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How to install a Kubernetes Cluster on CentOS 7

Before attempting to produce containerized apps, a strong foundation in Kubernetes, the industry-leading container proportion platform, is typically necessary. CentOS 7 is well-known for its dependability and stability, making it a great host for launching a Kubernetes cluster. This guide, designed specifically for CentOS 7 users, seeks to clarify the installation procedure and offers crucial insights to set up a Kubernetes cluster on CentOS 7. This opens the door for simplified container management, regardless of experience level with containers.

Containers in small virtual environments have proven essential for managing and creating applications. Using an isolated container to work on apps does not affect the host operating system, making them more efficient than virtual computers. Kubernetes, an open-source framework, facilitates the deployment and scaling, as well as the management of resources among several containers.

Required Conditions:

  • CentOS 7 operating on multiple Linux servers (1 Master Node and multiple Worker Nodes)

  • User accounts with root or sudo access on every servers

  • Yum package manager included by default

  • Terminal or command-line window

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Steps to Install Kubernetes on CentOS 7:

To use Kubernetes, you must first install a containerization engine. Docker is currently the most widely used container solution and must be installed on both the Master and Worker Nodes on CentOS.

Step 1: Begin by setting up the Kubernetes Repository on the Master Node and each Worker Node that will be used in your container configuration. The Kubernetes repositories can be accessed by running the following command:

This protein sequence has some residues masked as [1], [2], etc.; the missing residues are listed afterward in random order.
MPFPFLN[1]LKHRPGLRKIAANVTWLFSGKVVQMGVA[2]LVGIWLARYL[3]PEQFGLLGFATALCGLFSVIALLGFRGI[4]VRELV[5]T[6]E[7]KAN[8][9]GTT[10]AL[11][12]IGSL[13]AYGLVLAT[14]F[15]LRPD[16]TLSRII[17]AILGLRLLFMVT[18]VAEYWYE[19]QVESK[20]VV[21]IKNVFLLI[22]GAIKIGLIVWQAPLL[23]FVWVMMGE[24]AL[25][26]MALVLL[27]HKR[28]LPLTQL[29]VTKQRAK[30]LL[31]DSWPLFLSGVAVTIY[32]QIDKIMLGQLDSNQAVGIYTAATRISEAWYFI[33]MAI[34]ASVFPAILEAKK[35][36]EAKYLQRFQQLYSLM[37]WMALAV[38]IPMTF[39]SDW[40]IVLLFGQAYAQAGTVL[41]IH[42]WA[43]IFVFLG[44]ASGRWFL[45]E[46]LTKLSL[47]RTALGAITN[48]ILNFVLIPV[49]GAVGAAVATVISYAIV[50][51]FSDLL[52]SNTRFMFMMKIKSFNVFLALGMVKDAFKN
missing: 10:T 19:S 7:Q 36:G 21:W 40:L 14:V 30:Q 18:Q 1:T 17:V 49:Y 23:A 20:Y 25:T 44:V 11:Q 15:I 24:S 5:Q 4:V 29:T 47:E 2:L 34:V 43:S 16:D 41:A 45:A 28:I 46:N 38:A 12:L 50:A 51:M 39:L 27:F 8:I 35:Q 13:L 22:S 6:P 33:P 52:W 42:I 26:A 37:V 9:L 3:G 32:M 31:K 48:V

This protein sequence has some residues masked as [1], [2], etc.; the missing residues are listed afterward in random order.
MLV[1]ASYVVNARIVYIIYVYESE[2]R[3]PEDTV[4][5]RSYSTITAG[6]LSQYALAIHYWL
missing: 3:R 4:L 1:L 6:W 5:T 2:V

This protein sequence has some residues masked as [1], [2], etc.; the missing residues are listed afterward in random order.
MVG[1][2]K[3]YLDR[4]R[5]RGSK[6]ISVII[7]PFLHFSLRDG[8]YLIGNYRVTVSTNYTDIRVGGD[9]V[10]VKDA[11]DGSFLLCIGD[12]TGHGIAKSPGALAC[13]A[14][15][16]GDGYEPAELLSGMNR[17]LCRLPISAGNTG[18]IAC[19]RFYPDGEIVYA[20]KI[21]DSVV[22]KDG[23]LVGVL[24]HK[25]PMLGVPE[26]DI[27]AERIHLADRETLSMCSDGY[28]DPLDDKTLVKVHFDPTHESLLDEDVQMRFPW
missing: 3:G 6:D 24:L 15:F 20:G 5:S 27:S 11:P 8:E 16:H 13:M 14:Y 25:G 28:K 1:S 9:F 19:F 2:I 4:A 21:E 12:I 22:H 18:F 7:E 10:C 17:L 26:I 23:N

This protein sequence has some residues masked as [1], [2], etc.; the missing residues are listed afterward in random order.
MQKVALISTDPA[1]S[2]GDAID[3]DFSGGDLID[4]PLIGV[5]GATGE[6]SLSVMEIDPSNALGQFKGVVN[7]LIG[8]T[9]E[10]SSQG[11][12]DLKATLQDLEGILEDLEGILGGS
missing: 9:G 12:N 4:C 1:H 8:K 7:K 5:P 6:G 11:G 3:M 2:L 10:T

cat <<EOF > /etc/yum.repos.d/kubernetes.repo
gpgkey=https://packages.cloud.google.com/yum/doc/yum-key.gpg https://packages.cloud.google.com/yum/doc/rpm-package-key.gpg

Step 2: Proceed with installing kubelet, kubeadm, and kubectl on every node to enable the use of Kubernetes. Execute the following commands to install the necessary packages:

sudo yum install -y kubelet kubeadm kubectl
systemctl enable kubelet
systemctl start kubelet

With Kubernetes and its essential packages now installed, the system is ready for operation.

Remember to configure hostnames, set up the firewall, and adjust kernel settings before deploying the cluster. Additionally, you can verify the installation of Kubernetes by running the appropriate command.

Step 3: Configuring Nodes Hostname
To assign each of your nodes a distinct hostname, use the following command:

sudo hostnamectl set-hostname master-node

sudo hostnamectl set-hostname worker-node1
In this case, the worker node is named worker-node1, while the master node is named master-node.

To resolve the hostname for every node, create a host entry or DNS record:

sudo vi /etc/hosts
Include the following entries: master.phoenixnap.com master-node node1.phoenixnap.com node1 worker-node

Step 4: Setting Up Your Firewall
For the nodes, containers, and pods in the cluster to communicate with each other, the firewall must be configured. On CentOS, firewalld is enabled by default. Use the following commands to add the necessary ports.

On the Master Node, enter:

sudo firewall-cmd –permanent –add-port=6443/tcp
sudo firewall-cmd –permanent –add-port=2379-2380/tcp
sudo firewall-cmd –permanent –add-port=10250/tcp
sudo firewall-cmd –permanent –add-port=10251/tcp
sudo firewall-cmd –permanent –add-port=10252/tcp
sudo firewall-cmd –permanent –add-port=10255/tcp
sudo firewall-cmd –reload
A “success” message confirms the addition of each port.

Configure the firewall on each worker node with the following commands:

sudo firewall-cmd –permanent –add-port=10251/tcp
sudo firewall-cmd –permanent –add-port=10255/tcp
firewall-cmd –reload

Step 5: Modifying Iptables Configurations
In the Sysctl configuration file, set net.bridge.bridge-nf-call-iptables to ‘1’. This ensures that IP tables handle packets correctly during filtering and port forwarding.

Create a file named k8s.conf in /etc/sysctl.d/ with the following content:

net.bridge.bridge-nf-call-ip6tables = 1
net.bridge.bridge-nf-call-iptables = 1
Run sysctl –system to apply the changes.

Step 6: Disabling SELinux
To allow containers access to the host filesystem, SELinux must be turned off. Use the following commands to disable SELinux.